In real life, money is just about the biggest shortcut there is. Money gets you better everything: better seats, better health care, better service, better education, better everything. And nobody knows this better than every single multi-millionaire owner, all of them accustomed to throwing money at things to make them better. The supreme irony is that in the salary-capped NFL, money isn’t the difference maker anymore and simply buying yourself a better team isn’t an option – a concept that many an owner is still struggling with, almost 20 years after the cap was first introduced in 1994.
Think about how frustrating this must be for an owner like Jerry Jones: No team makes more money than the Cowboys in the NFL, no team consistently spends as much on player salaries and yet the success simply hasn’t been there in recent years.
Quick Fixes: There is little doubt that the NFL, like almost every other professional sports league, is a what-have-you-done-for-me-lately league. Nobody knows this better than the coaches and GM’s around the league front offices, whose jobs are on the line almost every single day. To keep their jobs, they must deliver results. And to deliver quick results, franchises try to build their teams too fast with quick fixes. As a result, their team has a lot of holes. No team is ever "one or two players away". From anything. In 2008, Jerry Jones believed the Cowboys were one wide receiver away from making the Super Bowl and signed Roy Williams. In 2000, Joey Galloway was supposed to be the guy to turn the Cowboys around.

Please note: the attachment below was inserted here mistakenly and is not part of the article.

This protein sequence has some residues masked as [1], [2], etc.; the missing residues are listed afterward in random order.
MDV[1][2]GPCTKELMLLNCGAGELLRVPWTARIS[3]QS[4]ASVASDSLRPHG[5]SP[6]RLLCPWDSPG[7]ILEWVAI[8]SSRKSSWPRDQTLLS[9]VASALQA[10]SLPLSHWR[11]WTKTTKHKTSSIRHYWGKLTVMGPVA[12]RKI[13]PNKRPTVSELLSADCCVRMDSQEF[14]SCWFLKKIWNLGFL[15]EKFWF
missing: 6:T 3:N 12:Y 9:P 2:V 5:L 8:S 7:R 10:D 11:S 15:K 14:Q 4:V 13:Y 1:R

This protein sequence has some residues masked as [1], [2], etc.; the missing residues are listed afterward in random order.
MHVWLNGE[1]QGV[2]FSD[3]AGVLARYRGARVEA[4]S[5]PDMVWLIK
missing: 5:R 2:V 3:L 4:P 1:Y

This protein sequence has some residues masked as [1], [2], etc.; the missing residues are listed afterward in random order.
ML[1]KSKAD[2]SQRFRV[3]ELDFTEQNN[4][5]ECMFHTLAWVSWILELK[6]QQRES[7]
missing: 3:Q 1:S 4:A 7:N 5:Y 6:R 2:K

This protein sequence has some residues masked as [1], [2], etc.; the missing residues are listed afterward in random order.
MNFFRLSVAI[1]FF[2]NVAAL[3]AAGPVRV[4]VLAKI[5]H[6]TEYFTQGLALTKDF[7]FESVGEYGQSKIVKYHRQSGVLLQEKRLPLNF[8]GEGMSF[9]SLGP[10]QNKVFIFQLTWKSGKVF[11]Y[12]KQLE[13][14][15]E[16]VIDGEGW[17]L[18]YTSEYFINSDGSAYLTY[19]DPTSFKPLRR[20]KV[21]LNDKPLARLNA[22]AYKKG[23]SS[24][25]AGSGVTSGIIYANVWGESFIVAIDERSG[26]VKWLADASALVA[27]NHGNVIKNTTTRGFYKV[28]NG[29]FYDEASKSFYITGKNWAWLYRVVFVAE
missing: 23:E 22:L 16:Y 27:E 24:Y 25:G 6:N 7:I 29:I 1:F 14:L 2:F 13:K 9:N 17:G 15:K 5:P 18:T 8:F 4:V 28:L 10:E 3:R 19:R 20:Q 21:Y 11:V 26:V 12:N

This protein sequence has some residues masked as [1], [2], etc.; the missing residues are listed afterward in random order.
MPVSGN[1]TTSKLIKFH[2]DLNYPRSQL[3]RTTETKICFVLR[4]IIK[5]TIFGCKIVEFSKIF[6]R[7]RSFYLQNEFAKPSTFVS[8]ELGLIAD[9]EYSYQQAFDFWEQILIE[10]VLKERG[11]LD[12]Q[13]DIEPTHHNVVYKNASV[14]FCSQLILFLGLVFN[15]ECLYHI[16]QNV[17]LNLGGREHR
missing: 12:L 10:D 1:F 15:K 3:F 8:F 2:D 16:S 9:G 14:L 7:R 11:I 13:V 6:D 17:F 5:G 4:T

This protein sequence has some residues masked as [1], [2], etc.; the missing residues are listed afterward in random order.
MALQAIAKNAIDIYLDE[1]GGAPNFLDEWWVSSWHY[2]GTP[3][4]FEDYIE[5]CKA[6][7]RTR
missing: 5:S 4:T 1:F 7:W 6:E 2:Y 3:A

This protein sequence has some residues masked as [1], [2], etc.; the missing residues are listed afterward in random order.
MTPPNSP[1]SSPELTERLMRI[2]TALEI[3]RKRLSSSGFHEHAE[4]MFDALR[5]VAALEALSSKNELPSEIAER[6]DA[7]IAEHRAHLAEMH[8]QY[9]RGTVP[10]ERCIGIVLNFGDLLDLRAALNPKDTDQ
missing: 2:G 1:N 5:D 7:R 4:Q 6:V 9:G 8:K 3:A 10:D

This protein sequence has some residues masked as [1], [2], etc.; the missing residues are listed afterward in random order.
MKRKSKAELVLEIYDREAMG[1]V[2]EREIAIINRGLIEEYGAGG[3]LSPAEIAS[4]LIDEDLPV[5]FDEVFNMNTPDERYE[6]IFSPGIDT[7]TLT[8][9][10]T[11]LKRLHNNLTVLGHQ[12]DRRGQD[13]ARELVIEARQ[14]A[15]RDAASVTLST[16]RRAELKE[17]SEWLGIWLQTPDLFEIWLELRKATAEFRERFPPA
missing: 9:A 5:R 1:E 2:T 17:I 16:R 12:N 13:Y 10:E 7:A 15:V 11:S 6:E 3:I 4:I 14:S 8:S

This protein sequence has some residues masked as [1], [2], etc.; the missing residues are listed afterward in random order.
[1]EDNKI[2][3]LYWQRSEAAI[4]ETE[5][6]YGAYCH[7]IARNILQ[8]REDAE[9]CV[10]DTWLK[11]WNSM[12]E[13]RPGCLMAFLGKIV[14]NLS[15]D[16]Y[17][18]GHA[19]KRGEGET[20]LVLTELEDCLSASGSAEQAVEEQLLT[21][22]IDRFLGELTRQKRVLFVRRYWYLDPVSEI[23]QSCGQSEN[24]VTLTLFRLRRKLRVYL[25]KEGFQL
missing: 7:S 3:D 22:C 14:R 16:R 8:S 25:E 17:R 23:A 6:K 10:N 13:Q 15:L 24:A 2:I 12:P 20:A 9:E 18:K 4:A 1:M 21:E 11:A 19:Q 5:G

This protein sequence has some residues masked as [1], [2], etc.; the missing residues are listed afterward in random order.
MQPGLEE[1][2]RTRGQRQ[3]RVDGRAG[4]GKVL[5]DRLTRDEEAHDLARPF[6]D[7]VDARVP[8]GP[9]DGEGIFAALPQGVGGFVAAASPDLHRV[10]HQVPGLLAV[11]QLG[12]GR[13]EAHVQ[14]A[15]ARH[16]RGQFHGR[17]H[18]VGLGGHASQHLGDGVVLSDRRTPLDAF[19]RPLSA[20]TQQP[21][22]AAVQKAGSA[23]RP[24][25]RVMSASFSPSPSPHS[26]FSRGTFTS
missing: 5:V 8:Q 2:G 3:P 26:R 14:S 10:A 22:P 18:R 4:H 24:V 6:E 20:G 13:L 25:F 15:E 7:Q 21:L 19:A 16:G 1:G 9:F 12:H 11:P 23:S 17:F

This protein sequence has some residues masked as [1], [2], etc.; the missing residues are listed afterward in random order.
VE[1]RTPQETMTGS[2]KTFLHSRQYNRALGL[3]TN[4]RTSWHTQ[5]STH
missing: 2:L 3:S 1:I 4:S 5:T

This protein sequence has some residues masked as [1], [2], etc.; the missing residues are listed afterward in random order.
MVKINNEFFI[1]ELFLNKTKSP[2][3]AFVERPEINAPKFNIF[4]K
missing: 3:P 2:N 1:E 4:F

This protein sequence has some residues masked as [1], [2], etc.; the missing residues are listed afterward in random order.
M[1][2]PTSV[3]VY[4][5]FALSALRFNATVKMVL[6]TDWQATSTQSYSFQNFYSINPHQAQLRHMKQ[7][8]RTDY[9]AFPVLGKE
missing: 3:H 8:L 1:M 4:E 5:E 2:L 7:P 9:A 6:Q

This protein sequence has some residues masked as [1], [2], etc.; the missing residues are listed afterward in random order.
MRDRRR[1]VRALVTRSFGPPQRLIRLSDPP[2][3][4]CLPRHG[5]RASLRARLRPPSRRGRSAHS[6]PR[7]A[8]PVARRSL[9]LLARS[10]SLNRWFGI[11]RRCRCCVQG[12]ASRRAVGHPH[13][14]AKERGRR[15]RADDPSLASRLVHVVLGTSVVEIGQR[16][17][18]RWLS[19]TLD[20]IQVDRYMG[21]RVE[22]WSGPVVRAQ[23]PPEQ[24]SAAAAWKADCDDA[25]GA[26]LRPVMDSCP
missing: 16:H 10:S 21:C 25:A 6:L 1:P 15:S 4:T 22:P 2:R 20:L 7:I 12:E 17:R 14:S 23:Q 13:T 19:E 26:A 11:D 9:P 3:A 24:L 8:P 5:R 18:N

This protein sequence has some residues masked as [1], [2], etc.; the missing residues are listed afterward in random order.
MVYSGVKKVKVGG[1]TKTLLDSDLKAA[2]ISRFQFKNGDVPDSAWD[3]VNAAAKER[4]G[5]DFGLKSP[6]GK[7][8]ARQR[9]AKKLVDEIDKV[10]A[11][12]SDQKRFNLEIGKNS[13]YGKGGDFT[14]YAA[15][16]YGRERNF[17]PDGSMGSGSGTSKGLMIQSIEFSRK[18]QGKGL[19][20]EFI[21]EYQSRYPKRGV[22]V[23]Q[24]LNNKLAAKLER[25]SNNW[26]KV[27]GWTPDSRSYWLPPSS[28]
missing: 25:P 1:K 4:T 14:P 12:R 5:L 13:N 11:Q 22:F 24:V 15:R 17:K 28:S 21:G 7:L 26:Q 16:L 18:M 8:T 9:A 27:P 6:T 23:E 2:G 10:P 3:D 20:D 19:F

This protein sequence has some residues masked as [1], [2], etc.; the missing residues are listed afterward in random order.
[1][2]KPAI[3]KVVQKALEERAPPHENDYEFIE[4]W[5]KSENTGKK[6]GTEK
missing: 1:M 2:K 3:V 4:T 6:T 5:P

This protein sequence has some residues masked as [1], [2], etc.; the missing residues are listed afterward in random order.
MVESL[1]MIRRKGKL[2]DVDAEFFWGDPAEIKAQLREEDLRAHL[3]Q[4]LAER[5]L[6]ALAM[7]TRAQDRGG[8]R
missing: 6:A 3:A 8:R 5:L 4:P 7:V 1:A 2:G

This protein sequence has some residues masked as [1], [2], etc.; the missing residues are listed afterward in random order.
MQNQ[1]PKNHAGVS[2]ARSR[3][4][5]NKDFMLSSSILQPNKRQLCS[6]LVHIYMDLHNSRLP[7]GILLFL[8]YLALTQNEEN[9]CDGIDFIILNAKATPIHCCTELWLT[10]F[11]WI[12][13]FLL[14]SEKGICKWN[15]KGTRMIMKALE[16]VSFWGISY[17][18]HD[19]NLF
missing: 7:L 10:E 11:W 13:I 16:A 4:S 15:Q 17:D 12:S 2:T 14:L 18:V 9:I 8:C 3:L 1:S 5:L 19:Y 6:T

And as much fun as it can be to belittle Jerry Jones at every opportunity and make this out as a Cowboys-specific problem, it is a problem that most franchises experience when they go 'all-in' for one player.
In the NFL, the talent level is too evenly distributed to think you can beat teams with talent alone. In fact, one of the biggest issues the Cowboys have is that the talent level on the roster is so unevenly distributed from one player to the next, that the holes in the roster are blindingly obvious and are easily taken advantage of by opposing teams.
Too many risks: Nowhere do you see teams take more risks than during the draft. In fact, it’s amazing how fast and loose teams play during the most important talent acquisition process of the year. Teams will regularly draft for need instead of BPA, draft potential over production, pick injured players, go for talent while ignoring character or select small school prospects over big school starters.